LED advancements give retailers more options when it comes to c-store lighting.
In 2019, technological advancements abound, offering c-stores numerous ways to upgrade their businesses. However, LED lighting may be one of the most profitable technologies for c-store retailers to consider.
In the future, LED lighting is expected to integrate with beacon technology and the Internet of Things (IoT) allowing new ways to map shopper traffic and better target customers with timely smartphone offers.
One reason LED is so profitable is that it eventually pays for itself, especially in states like California that are associated with high energy prices. LED bulbs are expected to see widespread adoption by 2020.
The cost of standard LEDs has rapidly decreased over the last two years and most local utilities offer a rebate to help lower the upfront cost as well. Numerous varieties exist from both a price and performance perspective. The entry level LEDs are extremely competitive compared to traditional lighting even before a rebate is applied.
Just ask Wesley Campbell, co-owner and vice president of retail operations at Elizabethtown, N.C.-based Campbell Oil Co., which includes the convenience chain Minuteman Food Mart.
In 2018, the company finished retrofitting interior lighting, gasoline canopy lighting and exterior area lighting with LEDs at its 32 locations.
At the end of 2018, Minuteman was already beginning to see an energy savings from the lighting upgrade.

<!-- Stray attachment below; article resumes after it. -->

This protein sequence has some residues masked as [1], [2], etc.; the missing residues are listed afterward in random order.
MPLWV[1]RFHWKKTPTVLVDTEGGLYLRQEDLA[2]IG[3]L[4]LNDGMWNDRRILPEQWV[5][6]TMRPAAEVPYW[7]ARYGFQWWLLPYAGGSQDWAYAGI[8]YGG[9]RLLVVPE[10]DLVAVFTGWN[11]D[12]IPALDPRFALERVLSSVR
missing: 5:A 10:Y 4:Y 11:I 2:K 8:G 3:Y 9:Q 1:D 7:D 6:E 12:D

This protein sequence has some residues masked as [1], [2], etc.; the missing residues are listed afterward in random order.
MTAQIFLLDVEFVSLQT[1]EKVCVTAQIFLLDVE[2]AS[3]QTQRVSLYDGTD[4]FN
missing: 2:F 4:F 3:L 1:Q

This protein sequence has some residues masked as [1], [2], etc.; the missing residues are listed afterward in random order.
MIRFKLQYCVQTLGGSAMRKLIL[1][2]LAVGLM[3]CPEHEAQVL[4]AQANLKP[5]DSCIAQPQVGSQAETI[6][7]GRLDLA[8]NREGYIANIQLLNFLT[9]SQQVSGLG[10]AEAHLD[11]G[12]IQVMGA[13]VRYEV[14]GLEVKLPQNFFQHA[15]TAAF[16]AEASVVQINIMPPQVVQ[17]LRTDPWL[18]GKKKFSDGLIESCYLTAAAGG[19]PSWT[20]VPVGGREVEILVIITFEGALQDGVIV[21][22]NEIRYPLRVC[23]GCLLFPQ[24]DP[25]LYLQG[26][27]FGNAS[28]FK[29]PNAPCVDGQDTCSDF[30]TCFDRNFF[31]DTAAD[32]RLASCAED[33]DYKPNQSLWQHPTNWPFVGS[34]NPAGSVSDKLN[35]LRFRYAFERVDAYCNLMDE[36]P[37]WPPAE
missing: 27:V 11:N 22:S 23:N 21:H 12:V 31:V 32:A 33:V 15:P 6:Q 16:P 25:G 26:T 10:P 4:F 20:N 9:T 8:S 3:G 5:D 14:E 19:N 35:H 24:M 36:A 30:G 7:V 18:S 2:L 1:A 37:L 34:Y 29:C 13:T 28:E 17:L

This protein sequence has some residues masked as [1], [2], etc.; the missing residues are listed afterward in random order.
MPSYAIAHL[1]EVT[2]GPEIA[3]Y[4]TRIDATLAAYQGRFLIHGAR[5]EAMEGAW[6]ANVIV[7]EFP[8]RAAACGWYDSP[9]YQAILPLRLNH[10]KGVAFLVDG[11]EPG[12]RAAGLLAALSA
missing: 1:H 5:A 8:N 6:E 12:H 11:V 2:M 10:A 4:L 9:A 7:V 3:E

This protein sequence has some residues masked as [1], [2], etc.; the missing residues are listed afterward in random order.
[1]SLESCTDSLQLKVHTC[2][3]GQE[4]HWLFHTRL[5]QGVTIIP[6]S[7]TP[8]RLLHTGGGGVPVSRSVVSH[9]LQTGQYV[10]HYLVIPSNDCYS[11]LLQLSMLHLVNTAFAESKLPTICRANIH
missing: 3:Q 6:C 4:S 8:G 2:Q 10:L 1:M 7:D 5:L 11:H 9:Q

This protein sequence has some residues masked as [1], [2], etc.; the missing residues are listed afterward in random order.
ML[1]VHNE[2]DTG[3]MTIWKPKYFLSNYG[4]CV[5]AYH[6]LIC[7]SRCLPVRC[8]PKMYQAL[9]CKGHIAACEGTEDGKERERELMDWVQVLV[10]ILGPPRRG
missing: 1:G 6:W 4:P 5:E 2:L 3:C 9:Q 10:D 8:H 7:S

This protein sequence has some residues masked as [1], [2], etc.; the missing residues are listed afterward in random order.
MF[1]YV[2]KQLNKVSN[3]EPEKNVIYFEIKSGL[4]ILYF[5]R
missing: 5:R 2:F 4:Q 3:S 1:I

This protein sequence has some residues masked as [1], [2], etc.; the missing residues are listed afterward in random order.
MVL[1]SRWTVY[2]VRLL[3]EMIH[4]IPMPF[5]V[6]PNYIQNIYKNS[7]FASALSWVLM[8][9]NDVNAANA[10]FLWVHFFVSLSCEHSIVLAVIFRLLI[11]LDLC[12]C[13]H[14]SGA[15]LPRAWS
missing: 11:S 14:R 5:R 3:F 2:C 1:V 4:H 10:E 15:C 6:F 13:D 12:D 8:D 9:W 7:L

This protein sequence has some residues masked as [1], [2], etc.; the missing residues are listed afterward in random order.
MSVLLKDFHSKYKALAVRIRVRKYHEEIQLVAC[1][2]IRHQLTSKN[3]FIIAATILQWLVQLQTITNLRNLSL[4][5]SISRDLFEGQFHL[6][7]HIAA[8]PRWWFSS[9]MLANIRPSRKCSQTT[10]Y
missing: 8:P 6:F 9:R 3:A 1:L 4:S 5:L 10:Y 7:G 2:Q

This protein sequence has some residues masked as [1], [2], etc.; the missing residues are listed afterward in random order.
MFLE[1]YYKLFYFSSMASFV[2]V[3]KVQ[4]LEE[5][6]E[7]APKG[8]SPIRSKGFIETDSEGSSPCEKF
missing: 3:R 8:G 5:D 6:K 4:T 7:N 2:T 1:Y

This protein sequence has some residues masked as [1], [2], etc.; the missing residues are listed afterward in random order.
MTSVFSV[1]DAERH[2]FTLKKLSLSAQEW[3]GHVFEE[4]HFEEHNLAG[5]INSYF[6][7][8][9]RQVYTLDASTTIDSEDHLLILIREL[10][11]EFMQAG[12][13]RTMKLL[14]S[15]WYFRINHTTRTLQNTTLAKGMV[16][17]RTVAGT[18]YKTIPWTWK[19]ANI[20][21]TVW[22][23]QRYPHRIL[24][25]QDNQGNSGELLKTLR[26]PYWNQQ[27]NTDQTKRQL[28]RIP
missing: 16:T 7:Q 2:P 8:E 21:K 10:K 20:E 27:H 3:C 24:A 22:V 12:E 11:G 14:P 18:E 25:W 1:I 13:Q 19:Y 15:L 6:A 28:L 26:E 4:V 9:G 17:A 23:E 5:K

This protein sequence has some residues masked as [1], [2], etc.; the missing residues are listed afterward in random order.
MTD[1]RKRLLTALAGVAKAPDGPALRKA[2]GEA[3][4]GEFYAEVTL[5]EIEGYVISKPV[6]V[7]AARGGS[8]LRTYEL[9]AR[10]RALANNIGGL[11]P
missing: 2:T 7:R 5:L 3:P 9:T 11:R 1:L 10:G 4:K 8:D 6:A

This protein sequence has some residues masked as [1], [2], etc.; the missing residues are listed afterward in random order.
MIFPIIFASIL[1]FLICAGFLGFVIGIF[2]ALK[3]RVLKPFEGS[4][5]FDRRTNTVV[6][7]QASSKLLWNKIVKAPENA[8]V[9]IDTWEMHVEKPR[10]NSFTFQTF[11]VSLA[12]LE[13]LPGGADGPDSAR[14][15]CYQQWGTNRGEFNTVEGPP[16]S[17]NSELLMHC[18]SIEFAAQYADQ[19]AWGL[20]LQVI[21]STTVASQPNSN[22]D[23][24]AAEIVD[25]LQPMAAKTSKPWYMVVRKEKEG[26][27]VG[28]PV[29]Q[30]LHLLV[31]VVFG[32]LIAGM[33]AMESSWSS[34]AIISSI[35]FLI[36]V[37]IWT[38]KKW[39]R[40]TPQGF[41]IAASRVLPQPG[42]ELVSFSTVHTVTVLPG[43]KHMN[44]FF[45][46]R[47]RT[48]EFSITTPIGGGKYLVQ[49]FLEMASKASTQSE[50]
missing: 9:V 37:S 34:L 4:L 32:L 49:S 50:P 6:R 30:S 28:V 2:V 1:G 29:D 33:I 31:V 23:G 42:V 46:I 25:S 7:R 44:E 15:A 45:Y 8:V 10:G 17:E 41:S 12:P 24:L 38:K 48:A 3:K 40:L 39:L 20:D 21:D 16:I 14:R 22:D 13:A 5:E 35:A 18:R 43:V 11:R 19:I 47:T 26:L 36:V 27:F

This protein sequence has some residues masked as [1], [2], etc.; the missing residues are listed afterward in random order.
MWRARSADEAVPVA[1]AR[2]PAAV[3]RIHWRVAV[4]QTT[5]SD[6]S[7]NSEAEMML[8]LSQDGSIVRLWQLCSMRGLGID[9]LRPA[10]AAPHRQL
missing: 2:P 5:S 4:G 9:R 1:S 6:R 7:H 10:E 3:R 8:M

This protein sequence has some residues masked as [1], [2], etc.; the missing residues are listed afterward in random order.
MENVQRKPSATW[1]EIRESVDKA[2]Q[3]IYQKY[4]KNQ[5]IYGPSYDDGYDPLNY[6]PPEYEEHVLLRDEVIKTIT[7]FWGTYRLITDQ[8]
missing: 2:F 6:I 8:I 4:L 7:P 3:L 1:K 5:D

“We have seen good ROI (return-on-investment) numbers at all sites on just strictly energy savings, not including the maintenance efficiencies we have picked up,” Campbell said. “Some have had paybacks in less than six months, depending on the market and the power company.”
Spencer Miles, president-elect of the National Association of Innovative Lighting Distributors (NAILD), said the ROI is becoming even better, especially as LEDs improve.
“The LED tube will last twice as long as a traditional fluorescent and use 50% (less) energy,” Miles said.
LEDs use about 70-90% less energy than incandescent bulbs, according to the U.S. Department of Energy.
“The quality is improving constantly,” Miles said. “The LPW (lumens per watt) continues to be more efficient. Two years ago it required 18 watts to achieve 1,800 lumens, yet today 10 watts will get you the same amount of lumens.”
As IoT capabilities grow and work more with lighting, Spencer said store lights will be able to track consumers to help owners understand the foot traffic in their stores, what aisles are visited more frequently, offer consumers instant coupons on their smartphones and even pinpoint certain products on the shelf.